6.      That staff continue to liaise with market managers to facilitate the return of markets to Butler Street Reserve once relocation of the site compound has occurred.

Subsequent investigations resulted in the relocation of the Byron Farmers market to community land at the Cavanbah Centre by resolution (19-175). The monthly Community markets were relocated to the Byron Bay beachside by resolution (19-235). Temporary markets licences were executed with the Byron Farmers’ Market Inc and Byron Bay Community Association Inc with licences commencing in July and August 2019 respectively.

Unforeseen delays to the bypass project and subsequent Environmental Protection Authority (EPA) investigation order resulted in an extension of these licences until 31 October 2021.

This report proposes another extension until such time as the future sites for the markets are available.

Butler Street Reserve

During the period of closure of Butler Street Reserve, Council completed a detailed site contamination report in response to a formal Environmental Protection Authority (EPA) investigation order. Subsequently, the EPA requested further testing with specific reference to polyfluoroalkyl substances (‘PFAS’).

Council engaged Cavanbah Consulting to undertake these investigation works and reported the results to the EPA in September 2020. On 17 November 2020 staff met with the EPA case officer and stressed the strategic value of this site for the community and the importance of a clear way forward – both in terms of further investigations / monitoring, and planning for future use of the site.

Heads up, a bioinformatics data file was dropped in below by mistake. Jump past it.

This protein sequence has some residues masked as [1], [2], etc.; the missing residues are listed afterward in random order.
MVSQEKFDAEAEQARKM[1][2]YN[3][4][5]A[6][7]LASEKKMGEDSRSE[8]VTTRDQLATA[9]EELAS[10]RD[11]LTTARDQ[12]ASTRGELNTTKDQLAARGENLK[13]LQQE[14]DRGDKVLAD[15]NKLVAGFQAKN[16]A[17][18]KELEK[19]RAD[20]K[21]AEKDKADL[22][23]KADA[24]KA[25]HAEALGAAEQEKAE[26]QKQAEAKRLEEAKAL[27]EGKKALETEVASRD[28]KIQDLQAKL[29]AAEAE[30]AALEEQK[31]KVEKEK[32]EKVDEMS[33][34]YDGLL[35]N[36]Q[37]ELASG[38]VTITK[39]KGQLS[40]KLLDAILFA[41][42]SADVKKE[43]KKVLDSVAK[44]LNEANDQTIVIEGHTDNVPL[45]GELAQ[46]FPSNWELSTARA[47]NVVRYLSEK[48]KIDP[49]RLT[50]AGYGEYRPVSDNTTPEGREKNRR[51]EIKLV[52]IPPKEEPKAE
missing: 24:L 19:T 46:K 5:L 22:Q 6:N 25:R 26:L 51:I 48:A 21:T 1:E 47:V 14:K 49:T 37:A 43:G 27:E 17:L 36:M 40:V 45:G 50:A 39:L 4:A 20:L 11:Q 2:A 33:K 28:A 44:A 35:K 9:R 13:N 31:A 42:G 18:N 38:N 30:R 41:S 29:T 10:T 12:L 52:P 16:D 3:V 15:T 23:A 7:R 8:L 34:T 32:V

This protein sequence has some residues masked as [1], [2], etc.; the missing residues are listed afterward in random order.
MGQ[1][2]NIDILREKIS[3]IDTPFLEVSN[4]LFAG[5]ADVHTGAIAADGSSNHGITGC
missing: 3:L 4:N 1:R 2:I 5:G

The EPA have required further detailed off site assessment of PFAS and the associated investigative reports prepared by Cavanbah Consulting have been submitted to the EPA in July. According to the outcomes of the most recent report, “no PFAS exceedances of public open space health-based criteria were reported in all the samples collected from the former site surface and/or landfill material. The site is considered suitable for the proposed community use for open space, market place and car parking.” 

This report has been sent to the EPA for their review and advice on next steps.

At the 24 June 2021 meeting, it was resolved (part 21-236) that Council:

Receives a report on Butler Street Reserve addressing issues raised in public access, including contamination investigation status update from the EPA, and outlining options and approval pathways for future use of the Reserve.

This report is being developed by staff alongside advice from the EPA.

Timeframes

Byron Farmers Market

Staff are developing a proposal to the EPA for a staged approach to returning community use of Butler Street Reserve.

Stage 1: A return of the weekly farmers markets to a small section of the Reserve, on the existing grassed surface with no interventions in place.

Stage 2: A return of the Reserve to community use for a mix of markets, parking and green recreation space, factoring in any constraints or exclusion zones required by the EPA.

The timeframes on both these stages are unknown and will be based on feedback from the EPA, but by separating them the intention is to fast track the Farmers Markets return if at all possible.

Byron Community Market